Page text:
The Gathering of Friends 2016 – Bamboozle Brother Summary

The Gathering of Friends is always my favourite week of the year (ok, with the exception of the week I got married this year!), and this year was as fun and productive as usual. Here’s a summary of the shenanigans that the Bamboozle Brothers got up to over the last 10 days.

Pitching new games

We pitched fewer games than usual this year, mostly because we’ve been busy working on licensed games. We still managed to meet with a bunch of publishers.

Filosofia: We showed them 9 Thieves and a set of three games set in the Arabian Nights stories, each designed by different designers. They liked 9 Thieves and gave us an idea to improve it, which we did for our next pitch.

Wizkids: Right before the Gathering a contract expired for Rock, Paper, Wizards, a game that another publisher had of ours, which meant that it was back on the market. Zev from Wizkids remembered liking it last year, so after a round of playing the game again Zev wanted the game! He had an idea that seemed like it would break the game, but the underlining issue he was trying to solve was a valid issue. This was a game we co-designed with Josh Cappel (yes, THAT Josh Cappel – the artist for Belfort!) and Josh had a brainstorm that solved the issue even better and made everyone happy! Huzzah!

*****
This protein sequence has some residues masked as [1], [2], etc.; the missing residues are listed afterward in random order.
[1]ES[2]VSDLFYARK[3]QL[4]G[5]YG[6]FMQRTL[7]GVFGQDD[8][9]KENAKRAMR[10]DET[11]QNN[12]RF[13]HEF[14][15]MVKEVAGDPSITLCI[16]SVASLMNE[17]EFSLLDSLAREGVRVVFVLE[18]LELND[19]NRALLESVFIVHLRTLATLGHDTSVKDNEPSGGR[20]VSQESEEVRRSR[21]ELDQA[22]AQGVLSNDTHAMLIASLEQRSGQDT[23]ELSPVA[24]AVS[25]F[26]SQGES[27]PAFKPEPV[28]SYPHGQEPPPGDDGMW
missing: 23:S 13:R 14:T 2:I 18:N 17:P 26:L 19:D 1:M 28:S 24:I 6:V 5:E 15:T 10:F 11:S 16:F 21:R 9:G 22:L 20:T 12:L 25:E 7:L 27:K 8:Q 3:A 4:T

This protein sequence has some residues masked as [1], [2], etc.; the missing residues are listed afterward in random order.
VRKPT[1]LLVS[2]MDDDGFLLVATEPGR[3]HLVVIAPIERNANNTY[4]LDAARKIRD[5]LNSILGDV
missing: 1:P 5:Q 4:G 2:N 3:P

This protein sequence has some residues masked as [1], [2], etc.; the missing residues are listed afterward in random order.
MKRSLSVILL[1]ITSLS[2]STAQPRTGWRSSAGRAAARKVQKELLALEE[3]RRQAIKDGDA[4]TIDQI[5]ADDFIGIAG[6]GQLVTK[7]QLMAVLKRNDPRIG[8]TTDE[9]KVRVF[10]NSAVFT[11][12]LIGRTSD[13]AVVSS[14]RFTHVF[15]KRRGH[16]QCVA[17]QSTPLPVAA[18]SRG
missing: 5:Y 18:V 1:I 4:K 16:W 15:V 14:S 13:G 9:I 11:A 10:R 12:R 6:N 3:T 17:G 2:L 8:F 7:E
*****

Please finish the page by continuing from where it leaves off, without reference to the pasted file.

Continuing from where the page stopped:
I also pitched to Zev a game I designed with non-Sen designer, Shad Miller, called Skirmishes. He really liked that one and asked to have a copy to evaluate.

Zev from Wizkids examines Skirmishes

Zev from Wizkids examines Skirmishes!

Stronghold: I showed Stephen Skirmishes because I thought it was something he’d be interested in – and he liked it and said it was very clever, but he already had a battle game coming out this year.

USA-opoly: I wouldn’t have thought to pitch anything to him based on the games that they’ve made. I had the fortune of sitting beside Tony from USA-opoly on a 2 hour bus ride to Toronto to visit Snakes and Lattes and see the Blue Jays game. Seems like they are trying to publish their own games and the timing is perfect! I showed him some games and he seemed intrigued, but none of our current games seemed to match what he was looking for. 

Huch & Friends: I always enjoy pitching to Britta and Benjamin as they are very nice, fun and professional. They are also the fastest publishers to respond to an email in my experience so far! We showed them our games and she ended up liking two of the Arabian Nights games, one of them being our Aladdin game. Yay! They have also had our Herdables game for a coulee years and think they might want to publish that one too…so fingers crossed!